Wednesday, November 2, 2011
The Financial Crimes Enforcement Network (“FinCEN”) is issuing these Frequently Asked Questions (“FAQs”) to assist providers and sellers of prepaid access in understanding the scope of the final rule imposing certain recordkeeping and reporting requirements under the Bank Secrecy Act (the “BSA”). The Prepaid Access Final Rule (the “Rule”) was issued July 29, 20111 and has generated many questions. These FAQs are intended to provide interpretive guidance for the Rule; they do not supersede or replace any part of it.
The Rule establishes a more comprehensive approach for regulating prepaid access and requires providers and sellers of prepaid access to (1) file suspicious activity reports (“SARs”), (2) collect and retain customer and transactional information and (3) maintain an anti-money laundering program. These BSA requirements are similar to those that apply to other categories of Money Services Businesses (“MSBs”). The Prepaid Access Rule amends some of the provisions within FinCEN’s MSB regulations.
1. What types of prepaid access arrangements are covered under the Rule?
The Rule defines a “prepaid program” as “an arrangement of one or more persons acting together to provide prepaid access.” Prepaid access arrangements can vary greatly, ranging from travel programs to university campus programs to public transportation programs and many others, all with specific features and characteristics targeted to different audiences and activities. The Rule details types of activities that would and would not subject a specific prepaid access arrangement to BSA requirements. The Rule excludes certain low-risk prepaid access arrangements from being subject to regulation.
Three types of prepaid access arrangements are excluded from the definition of a prepaid program under the Rule, those that: 1) provide closed loop prepaid access to funds not to exceed $2,000 maximum value on any day; 2) provide prepaid access solely to funds provided by a government agency; or 3) provide prepaid access solely to funds from certain pre-tax flexible spending arrangements for health care or dependent care expenses, or from Health Reimbursement Arrangements for health care expenses.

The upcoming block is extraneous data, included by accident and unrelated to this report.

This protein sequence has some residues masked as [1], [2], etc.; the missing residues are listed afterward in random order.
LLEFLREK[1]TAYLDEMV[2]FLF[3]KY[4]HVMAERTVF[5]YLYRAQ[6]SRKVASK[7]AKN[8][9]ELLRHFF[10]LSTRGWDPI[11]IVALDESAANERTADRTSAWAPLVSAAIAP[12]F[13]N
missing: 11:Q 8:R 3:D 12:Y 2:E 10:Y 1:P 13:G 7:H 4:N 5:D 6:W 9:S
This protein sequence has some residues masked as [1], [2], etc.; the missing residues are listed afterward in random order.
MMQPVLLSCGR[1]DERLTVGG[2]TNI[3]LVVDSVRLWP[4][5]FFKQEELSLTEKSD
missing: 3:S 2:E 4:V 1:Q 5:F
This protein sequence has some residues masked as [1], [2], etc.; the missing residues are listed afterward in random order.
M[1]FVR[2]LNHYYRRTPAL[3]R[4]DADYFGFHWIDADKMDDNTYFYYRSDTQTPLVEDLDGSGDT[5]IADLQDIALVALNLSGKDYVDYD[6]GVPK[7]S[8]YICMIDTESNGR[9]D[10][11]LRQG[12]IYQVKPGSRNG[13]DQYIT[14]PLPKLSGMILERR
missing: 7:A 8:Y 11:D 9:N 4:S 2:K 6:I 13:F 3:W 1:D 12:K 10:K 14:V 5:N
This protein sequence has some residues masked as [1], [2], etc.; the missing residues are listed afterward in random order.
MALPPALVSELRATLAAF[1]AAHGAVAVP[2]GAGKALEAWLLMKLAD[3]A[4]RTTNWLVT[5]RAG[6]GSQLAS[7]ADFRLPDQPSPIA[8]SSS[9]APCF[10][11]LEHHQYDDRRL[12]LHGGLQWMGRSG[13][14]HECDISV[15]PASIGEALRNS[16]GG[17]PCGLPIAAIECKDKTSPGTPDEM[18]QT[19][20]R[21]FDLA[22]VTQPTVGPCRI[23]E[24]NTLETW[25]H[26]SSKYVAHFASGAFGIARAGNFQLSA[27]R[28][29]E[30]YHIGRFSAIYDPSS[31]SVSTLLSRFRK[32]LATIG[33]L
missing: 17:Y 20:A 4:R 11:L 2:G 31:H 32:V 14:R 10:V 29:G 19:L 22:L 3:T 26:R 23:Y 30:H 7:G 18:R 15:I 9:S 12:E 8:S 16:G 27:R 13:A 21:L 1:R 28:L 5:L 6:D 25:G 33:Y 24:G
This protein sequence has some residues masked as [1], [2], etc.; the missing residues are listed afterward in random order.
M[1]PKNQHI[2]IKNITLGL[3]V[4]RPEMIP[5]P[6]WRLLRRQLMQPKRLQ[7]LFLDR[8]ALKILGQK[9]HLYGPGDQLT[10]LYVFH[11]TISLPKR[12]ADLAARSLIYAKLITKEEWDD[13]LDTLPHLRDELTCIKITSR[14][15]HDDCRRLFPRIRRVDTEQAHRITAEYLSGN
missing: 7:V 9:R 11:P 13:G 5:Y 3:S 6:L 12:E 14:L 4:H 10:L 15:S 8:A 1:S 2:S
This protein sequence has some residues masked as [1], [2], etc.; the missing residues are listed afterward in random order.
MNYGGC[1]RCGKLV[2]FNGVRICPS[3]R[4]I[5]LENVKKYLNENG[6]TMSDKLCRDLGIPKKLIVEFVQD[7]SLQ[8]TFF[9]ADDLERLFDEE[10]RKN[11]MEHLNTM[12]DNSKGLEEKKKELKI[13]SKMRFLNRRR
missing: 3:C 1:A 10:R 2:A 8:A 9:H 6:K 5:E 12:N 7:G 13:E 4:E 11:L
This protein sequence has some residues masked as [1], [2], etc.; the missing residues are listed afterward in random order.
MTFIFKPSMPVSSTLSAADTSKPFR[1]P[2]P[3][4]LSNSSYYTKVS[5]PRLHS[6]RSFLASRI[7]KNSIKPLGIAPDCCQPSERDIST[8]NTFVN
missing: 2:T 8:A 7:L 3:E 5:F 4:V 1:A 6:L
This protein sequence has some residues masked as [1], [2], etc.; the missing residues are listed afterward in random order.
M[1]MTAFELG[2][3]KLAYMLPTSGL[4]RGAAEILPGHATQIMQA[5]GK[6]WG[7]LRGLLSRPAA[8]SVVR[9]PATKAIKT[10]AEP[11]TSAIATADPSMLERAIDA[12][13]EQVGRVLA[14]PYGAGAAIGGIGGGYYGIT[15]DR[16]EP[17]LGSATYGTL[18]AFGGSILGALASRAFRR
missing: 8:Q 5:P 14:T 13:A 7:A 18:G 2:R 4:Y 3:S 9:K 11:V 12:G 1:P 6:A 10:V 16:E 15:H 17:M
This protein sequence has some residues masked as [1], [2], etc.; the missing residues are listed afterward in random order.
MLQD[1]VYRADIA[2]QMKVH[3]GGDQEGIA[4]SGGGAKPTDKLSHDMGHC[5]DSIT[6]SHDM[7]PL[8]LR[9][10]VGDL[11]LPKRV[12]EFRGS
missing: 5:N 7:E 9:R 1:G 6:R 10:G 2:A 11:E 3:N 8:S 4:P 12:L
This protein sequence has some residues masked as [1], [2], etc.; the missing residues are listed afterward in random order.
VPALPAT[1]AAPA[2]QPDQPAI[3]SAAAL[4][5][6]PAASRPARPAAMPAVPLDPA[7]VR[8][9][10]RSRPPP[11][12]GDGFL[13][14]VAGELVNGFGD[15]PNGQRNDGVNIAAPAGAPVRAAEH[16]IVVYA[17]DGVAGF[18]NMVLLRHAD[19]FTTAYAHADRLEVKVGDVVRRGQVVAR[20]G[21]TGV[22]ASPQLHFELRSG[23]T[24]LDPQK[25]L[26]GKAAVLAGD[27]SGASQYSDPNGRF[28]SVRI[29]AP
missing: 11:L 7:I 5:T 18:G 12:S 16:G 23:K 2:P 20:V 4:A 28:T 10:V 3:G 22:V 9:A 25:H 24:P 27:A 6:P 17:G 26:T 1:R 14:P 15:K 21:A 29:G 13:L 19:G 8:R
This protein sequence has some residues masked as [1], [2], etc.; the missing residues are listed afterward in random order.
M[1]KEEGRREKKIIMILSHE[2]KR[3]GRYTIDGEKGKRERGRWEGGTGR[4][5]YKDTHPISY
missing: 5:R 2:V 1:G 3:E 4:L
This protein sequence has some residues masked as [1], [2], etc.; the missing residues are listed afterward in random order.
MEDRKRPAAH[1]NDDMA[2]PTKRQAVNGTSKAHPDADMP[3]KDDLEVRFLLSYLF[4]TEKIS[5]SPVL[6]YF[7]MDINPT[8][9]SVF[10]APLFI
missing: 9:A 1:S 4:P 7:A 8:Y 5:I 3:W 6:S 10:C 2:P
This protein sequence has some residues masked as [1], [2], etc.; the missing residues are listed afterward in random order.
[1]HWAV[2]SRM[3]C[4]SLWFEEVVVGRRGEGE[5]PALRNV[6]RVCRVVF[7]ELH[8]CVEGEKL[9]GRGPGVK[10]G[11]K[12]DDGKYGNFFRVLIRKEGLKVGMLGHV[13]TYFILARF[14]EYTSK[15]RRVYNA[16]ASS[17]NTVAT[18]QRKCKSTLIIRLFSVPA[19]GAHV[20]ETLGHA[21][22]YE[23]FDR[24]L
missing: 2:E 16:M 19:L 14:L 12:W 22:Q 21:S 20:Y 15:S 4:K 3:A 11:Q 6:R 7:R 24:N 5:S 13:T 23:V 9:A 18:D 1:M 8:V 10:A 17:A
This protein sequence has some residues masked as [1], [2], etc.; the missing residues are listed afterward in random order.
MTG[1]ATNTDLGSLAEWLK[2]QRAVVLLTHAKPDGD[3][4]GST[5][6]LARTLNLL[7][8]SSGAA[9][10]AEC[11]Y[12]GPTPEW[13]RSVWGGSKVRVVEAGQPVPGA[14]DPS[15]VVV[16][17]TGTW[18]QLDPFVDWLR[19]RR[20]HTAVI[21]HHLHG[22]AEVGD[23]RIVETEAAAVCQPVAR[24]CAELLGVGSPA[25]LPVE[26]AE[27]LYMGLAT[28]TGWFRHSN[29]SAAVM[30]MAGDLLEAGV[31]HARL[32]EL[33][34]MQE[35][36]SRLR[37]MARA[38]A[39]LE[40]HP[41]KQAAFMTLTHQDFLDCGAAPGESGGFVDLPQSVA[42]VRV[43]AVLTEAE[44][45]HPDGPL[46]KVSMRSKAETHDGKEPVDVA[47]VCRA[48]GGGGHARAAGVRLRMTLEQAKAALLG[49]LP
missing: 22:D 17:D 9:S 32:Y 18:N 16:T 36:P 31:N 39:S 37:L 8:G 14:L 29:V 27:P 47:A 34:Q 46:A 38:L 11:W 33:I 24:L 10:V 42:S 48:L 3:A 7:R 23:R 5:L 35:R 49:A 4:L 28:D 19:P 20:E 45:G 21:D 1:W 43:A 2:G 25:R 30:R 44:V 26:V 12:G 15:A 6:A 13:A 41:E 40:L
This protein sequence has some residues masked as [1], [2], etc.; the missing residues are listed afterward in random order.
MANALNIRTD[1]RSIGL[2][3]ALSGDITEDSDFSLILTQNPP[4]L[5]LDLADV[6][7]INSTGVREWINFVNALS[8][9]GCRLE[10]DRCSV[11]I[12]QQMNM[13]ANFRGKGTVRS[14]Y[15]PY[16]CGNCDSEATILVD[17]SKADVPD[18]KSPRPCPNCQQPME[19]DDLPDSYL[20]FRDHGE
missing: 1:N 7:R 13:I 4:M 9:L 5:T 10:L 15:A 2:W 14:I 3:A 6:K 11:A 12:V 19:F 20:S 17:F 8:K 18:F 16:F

There are two types of prepaid access arrangements that have a qualified exclusion but that, if they can be used in any of three particular capacities, are not entitled to that exclusion and are therefore prepaid programs subject to regulation. The rationale is that the expanded capacities may obscure financial transparency. Open loop prepaid access that does not exceed $1,000 maximum value on any day, and prepaid access to employment benefits, incentives, wages or salaries (”payroll”), are not prepaid programs subject to BSA regulatory requirements so long as the prepaid access cannot (1) be used internationally, (2) allow transfers of value from person to person within the arrangement, or (3) be reloaded from a non-depository source. If any one of these features is part of the arrangement, it will be a covered as a prepaid program under the Rule.
2. Who is a provider of prepaid access?
A provider of prepaid access can be determined in one of two ways under the Rule.
A. The provider of prepaid access for a prepaid program is the participant in that prepaid program who registers with FinCEN as the provider of prepaid access for that program. Determination of which participant should register is a matter left to the participants. However, it is presumed that the participant registering as the provider of prepaid access has agreed to perform all of the duties required for providers of prepaid access under the Rule.
B. If none of the participants in a prepaid program registers with FinCEN as the provider of prepaid access for that program, the provider of prepaid access is the participant in the program with principal oversight and control over the program.
See also question 9 below.
3. Who is, and who isn’t, a “seller of prepaid access” under the Rule?
A person that accepts payments for an initial or subsequent loading of prepaid access, including a general purpose retailer such as a pharmacy, convenience store, supermarket, or discount store, is not considered a “seller of prepaid access” if:
(a) it does not sell prepaid access under a prepaid program that can be used before the user’s identification needs to be verified; and
(b) it has policies and procedures in place that are reasonably adapted to prevent the sale of more than $10,000 of any type of prepaid access to any one person on any one day.
Such a person is considered a “seller of prepaid access” if it either sells prepaid access described in item (a) above or doesn’t have policies and procedures, and does engage in sales, described in item (b) above.
4. How do I know whether my policies and procedures are “reasonably adapted” to prevent a sale of more than $10,000 to any person during any one day?